experchange > slackware

Eef Hartman (11-09-18, 09:02 PM)
Rich <rich> wrote:
> Well, yes, but "super-computer (or a massive parallel one)" today just
> means "GPU rig" (from the same url as above):


No, even in my time "massive parallel" meant some box with at LEAST
64K cpu's (each with their own secondary cache and a bank of local
RAM). By now a massive parallel system could have as much as 1M of
(strictly separate) cpu's.
The speed problem with cpu core's and/or GPU is the access to the shared
memory (I mean RAM, for the program code and optional the dictionary).

> Twenty eight days to brute force an 8 char. crypt() password.


And the other rhing is that nowadays passwords aren't restricted to 8
chars anymore. And the charset might be not pure ASCII (95 printables)
anymore but an ISO-8859 or UTF-8 one, giving many more chars to try.

> And adding more GPU's increases the performance, so the final speed is
> really dependent upon "how much money ya got to spend?"


AND how much time!
Rich (11-10-18, 01:56 AM)
Eef Hartman <E.J.M.Hartman> wrote:
> Rich <rich> wrote:
> No, even in my time "massive parallel" meant some box with at LEAST
> 64K cpu's (each with their own secondary cache and a bank of local
> RAM). By now a massive parallel system could have as much as 1M of
> (strictly separate) cpu's.


Yes, but for password cracking, folks don't buy a traditional
'massively parallel' system, they buy eight Nvida 1080 GPU's.

> The speed problem with cpu core's and/or GPU is the access to the
> shared memory (I mean RAM, for the program code and optional the
> dictionary).


Access speeds to ram onboard video cards for modern GPU setups is
significantly higher than CPU/memory bandwidth pathways. I have no
numbers, but I'd not be surprised if the ram speed for CPU's outpases
even the speed available to the "massive parallel" systems you are
thinking of.

>> Twenty eight days to brute force an 8 char. crypt() password.

> And the other rhing is that nowadays passwords aren't restricted to 8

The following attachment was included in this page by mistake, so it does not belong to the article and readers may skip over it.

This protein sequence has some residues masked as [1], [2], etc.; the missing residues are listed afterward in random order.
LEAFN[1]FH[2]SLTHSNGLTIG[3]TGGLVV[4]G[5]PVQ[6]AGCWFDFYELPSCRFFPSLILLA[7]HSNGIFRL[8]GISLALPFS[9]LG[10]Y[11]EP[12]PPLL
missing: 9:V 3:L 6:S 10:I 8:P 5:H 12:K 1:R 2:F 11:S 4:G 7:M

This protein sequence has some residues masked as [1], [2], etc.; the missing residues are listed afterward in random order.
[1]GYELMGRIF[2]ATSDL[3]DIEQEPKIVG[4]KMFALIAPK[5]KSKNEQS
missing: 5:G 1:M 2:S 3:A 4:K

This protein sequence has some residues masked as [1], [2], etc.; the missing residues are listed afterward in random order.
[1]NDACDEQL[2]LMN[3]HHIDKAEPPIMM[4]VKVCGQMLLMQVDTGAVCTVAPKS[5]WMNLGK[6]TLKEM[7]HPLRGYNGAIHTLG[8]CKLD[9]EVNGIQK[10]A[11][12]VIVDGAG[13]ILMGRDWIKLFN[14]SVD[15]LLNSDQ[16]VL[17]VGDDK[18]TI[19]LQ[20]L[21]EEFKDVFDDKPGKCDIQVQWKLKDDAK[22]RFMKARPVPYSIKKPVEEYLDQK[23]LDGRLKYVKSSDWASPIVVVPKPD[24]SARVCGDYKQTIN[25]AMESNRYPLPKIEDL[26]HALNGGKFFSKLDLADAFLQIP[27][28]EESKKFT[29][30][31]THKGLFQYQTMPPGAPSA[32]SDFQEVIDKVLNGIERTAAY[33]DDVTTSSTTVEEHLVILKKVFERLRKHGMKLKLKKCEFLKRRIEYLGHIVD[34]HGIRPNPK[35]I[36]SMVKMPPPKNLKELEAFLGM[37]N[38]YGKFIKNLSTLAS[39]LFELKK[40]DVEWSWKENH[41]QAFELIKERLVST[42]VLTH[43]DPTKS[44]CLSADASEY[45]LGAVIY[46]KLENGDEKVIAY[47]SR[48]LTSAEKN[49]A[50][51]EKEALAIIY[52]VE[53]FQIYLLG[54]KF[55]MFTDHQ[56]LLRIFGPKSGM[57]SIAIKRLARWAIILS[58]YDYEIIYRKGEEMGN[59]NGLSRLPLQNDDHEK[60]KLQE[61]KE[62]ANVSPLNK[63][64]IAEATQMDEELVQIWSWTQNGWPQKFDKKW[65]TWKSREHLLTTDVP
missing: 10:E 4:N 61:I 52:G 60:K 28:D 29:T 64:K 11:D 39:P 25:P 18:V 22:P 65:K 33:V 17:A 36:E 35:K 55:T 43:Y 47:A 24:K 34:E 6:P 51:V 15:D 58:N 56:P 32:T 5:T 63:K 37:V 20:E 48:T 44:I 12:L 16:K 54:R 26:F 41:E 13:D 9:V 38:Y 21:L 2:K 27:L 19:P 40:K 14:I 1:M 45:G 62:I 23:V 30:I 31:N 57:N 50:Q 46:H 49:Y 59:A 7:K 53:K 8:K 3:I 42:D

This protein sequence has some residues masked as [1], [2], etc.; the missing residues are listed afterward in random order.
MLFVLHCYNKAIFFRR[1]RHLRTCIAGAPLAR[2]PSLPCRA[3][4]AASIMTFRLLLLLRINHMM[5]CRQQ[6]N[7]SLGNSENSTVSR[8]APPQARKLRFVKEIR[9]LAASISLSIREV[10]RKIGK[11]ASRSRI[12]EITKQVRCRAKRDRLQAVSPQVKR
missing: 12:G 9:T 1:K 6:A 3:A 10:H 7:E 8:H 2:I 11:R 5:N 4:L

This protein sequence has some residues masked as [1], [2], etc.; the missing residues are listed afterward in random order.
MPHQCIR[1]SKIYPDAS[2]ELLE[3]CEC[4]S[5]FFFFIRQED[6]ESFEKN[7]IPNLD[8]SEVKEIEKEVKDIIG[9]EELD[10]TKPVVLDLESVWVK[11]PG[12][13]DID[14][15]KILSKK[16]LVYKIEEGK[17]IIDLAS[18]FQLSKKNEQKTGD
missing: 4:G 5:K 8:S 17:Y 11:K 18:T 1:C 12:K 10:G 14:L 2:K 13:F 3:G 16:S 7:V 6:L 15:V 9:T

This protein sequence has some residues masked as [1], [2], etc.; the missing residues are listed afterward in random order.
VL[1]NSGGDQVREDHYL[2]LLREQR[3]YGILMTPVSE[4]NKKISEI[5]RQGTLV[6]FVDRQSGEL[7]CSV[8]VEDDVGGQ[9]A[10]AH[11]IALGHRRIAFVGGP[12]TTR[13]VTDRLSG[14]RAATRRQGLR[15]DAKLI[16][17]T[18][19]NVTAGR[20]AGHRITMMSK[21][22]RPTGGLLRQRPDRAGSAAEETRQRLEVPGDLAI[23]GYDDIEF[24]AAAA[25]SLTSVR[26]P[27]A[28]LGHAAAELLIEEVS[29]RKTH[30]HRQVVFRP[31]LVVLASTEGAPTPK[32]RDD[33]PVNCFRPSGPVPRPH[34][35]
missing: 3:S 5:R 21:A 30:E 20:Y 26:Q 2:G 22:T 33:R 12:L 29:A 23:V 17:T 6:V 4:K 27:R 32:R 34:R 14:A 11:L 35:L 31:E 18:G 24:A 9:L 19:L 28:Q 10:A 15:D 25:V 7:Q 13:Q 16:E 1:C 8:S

> chars anymore. And the charset might be not pure ASCII (95
> printables) anymore but an ISO-8859 or UTF-8 one, giving many more
> chars to try.


All true, and beside the point. For a post where one is comparing time
to brute force, one's got to pick *something* as an example. My
'something' was an 8 character password selected from the 95 printable
ASCII characters.

>> And adding more GPU's increases the performance, so the final speed is
>> really dependent upon "how much money ya got to spend?"

> AND how much time!


For most of these rigs, the time involves little more than: "insert
eight Nvidia 1080 video cards into eight PCI-E slots", boot up system,
run hash-cat".

Of course, I'm assuming in my statement above that the individual
running the rig has already: 1) purchased a mother board with eight
pci-e slots, 2) purchased a PSU (or multiple PSU's) of sufficient
wattage to feed the GPUs, 3) already installed an OS on a boot disk
attached to the motherboard. But even adding in all this time, it is
not significant in the grand scheme.
Eli the Bearded (11-10-18, 03:14 AM)
In alt.os.linux.slackware, Rich <rich> wrote:
> For most of these rigs, the time involves little more than: "insert
> eight Nvidia 1080 video cards into eight PCI-E slots", boot up system,
> run hash-cat".
> Of course, I'm assuming in my statement above that the individual
> running the rig has already: 1) purchased a mother board with eight
> pci-e slots, 2) purchased a PSU (or multiple PSU's) of sufficient
> wattage to feed the GPUs, 3) already installed an OS on a boot disk
> attached to the motherboard. But even adding in all this time, it is
> not significant in the grand scheme.


Or the individual creates an AWS instance on someone else's credit
card. p2.8xlarge[*] has 8GPUs for $3.40 / hour. There's also a p2.16xlarge
which is 16GPUs for $6.80 / hour.
[*] "P2 instances are intended for general-purpose GPU compute
applications." It's not the only instance type with a GPU option.
There are G3 "optimized for graphics-intensive" and P3 "latest
generation of general purpose GPU". I'm not an expert by any
means, but I think the P2 is the "Nvidia 1080" one.

Elijah
------
the "someone else's" card bit is optional, of course
Rich (11-10-18, 07:28 AM)
Eli the Bearded <*> wrote:
> In alt.os.linux.slackware, Rich <rich> wrote:
> Or the individual creates an AWS instance on someone else's credit
> card. p2.8xlarge[*] has 8GPUs for .40 / hour. There's also a p2.16xlarge
> which is 16GPUs for .80 / hour.
>[*] "P2 instances are intended for general-purpose GPU compute
> applications." It's not the only instance type with a GPU option.
> There are G3 "optimized for graphics-intensive" and P3 "latest
> generation of general purpose GPU". I'm not an expert by any
> means, but I think the P2 is the "Nvidia 1080" one.


Yup, for those who wish to let someone else pay, this is a way.

Not everyone who builds a gpu password cracking rig is a criminal,
however:

Jimmy Johnson (11-11-18, 07:46 AM)
On 11/08/2018 11:18 AM, root wrote:
[..]
> of things short of re-installing the whole system.
> Any suggestions about what might cause this?
> Thanks.


Okay, so you say you can login as root, well do it and then type #
'passwd root' in the console and enter a root passwd and see if that
solves your problem. Also check your display manager, kdm or what ever
you are using and see if it is set to do auto login.

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